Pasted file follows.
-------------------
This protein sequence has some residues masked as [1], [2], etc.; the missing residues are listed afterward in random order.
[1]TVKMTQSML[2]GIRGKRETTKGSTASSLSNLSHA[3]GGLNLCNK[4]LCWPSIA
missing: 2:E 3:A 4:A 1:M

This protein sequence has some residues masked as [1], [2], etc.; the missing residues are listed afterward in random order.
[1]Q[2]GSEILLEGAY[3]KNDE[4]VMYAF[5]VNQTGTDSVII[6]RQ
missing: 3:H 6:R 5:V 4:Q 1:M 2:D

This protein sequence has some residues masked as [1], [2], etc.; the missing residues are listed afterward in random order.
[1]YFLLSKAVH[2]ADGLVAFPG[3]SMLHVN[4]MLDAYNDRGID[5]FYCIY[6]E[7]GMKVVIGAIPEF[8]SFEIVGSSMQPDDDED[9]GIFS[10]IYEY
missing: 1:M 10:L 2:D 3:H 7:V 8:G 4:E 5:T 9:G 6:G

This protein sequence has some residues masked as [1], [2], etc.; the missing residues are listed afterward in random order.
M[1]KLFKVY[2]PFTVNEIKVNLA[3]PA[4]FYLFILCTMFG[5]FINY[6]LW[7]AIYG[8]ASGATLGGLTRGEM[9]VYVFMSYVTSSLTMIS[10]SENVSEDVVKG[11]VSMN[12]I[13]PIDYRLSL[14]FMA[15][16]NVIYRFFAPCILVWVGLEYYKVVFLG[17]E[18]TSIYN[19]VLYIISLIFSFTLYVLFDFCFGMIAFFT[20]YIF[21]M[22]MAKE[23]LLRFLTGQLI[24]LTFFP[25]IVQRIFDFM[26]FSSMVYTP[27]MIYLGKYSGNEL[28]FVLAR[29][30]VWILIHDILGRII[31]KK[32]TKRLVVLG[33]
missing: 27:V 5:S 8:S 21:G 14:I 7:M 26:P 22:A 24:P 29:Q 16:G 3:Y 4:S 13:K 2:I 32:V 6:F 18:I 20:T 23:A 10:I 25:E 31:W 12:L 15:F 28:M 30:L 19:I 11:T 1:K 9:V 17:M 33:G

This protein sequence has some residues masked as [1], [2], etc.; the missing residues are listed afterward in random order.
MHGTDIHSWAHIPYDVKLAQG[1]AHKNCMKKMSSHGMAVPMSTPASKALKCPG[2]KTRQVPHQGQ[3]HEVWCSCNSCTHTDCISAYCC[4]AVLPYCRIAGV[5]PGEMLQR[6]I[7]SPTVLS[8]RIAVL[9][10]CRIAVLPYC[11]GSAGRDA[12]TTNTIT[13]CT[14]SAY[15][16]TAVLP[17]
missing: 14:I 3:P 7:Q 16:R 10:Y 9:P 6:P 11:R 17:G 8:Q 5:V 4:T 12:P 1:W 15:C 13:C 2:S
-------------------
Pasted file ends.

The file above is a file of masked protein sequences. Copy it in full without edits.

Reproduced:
This protein sequence has some residues masked as [1], [2], etc.; the missing residues are listed afterward in random order.
[1]TVKMTQSML[2]GIRGKRETTKGSTASSLSNLSHA[3]GGLNLCNK[4]LCWPSIA
missing: 2:E 3:A 4:A 1:M

This protein sequence has some residues masked as [1], [2], etc.; the missing residues are listed afterward in random order.
[1]Q[2]GSEILLEGAY[3]KNDE[4]VMYAF[5]VNQTGTDSVII[6]RQ
missing: 3:H 6:R 5:V 4:Q 1:M 2:D

This protein sequence has some residues masked as [1], [2], etc.; the missing residues are listed afterward in random order.
[1]YFLLSKAVH[2]ADGLVAFPG[3]SMLHVN[4]MLDAYNDRGID[5]FYCIY[6]E[7]GMKVVIGAIPEF[8]SFEIVGSSMQPDDDED[9]GIFS[10]IYEY
missing: 1:M 10:L 2:D 3:H 7:V 8:G 4:E 5:T 9:G 6:G

This protein sequence has some residues masked as [1], [2], etc.; the missing residues are listed afterward in random order.
M[1]KLFKVY[2]PFTVNEIKVNLA[3]PA[4]FYLFILCTMFG[5]FINY[6]LW[7]AIYG[8]ASGATLGGLTRGEM[9]VYVFMSYVTSSLTMIS[10]SENVSEDVVKG[11]VSMN[12]I[13]PIDYRLSL[14]FMA[15][16]NVIYRFFAPCILVWVGLEYYKVVFLG[17]E[18]TSIYN[19]VLYIISLIFSFTLYVLFDFCFGMIAFFT[20]YIF[21]M[22]MAKE[23]LLRFLTGQLI[24]LTFFP[25]IVQRIFDFM[26]FSSMVYTP[27]MIYLGKYSGNEL[28]FVLAR[29][30]VWILIHDILGRII[31]KK[32]TKRLVVLG[33]
missing: 27:V 5:S 8:S 21:G 14:I 7:M 26:P 22:A 24:P 29:Q 16:G 3:Y 4:S 13:K 2:I 32:V 6:F 18:I 20:T 23:A 10:I 25:E 31:W 12:L 15:F 28:M 30:L 19:I 11:T 1:K 9:V 17:M 33:G

This protein sequence has some residues masked as [1], [2], etc.; the missing residues are listed afterward in random order.
MHGTDIHSWAHIPYDVKLAQG[1]AHKNCMKKMSSHGMAVPMSTPASKALKCPG[2]KTRQVPHQGQ[3]HEVWCSCNSCTHTDCISAYCC[4]AVLPYCRIAGV[5]PGEMLQR[6]I[7]SPTVLS[8]RIAVL[9][10]CRIAVLPYC[11]GSAGRDA[12]TTNTIT[13]CT[14]SAY[15][16]TAVLP[17]
missing: 14:I 3:P 7:Q 16:R 10:Y 9:P 6:P 11:R 17:G 8:Q 5:V 4:T 12:P 1:W 15:C 13:C 2:S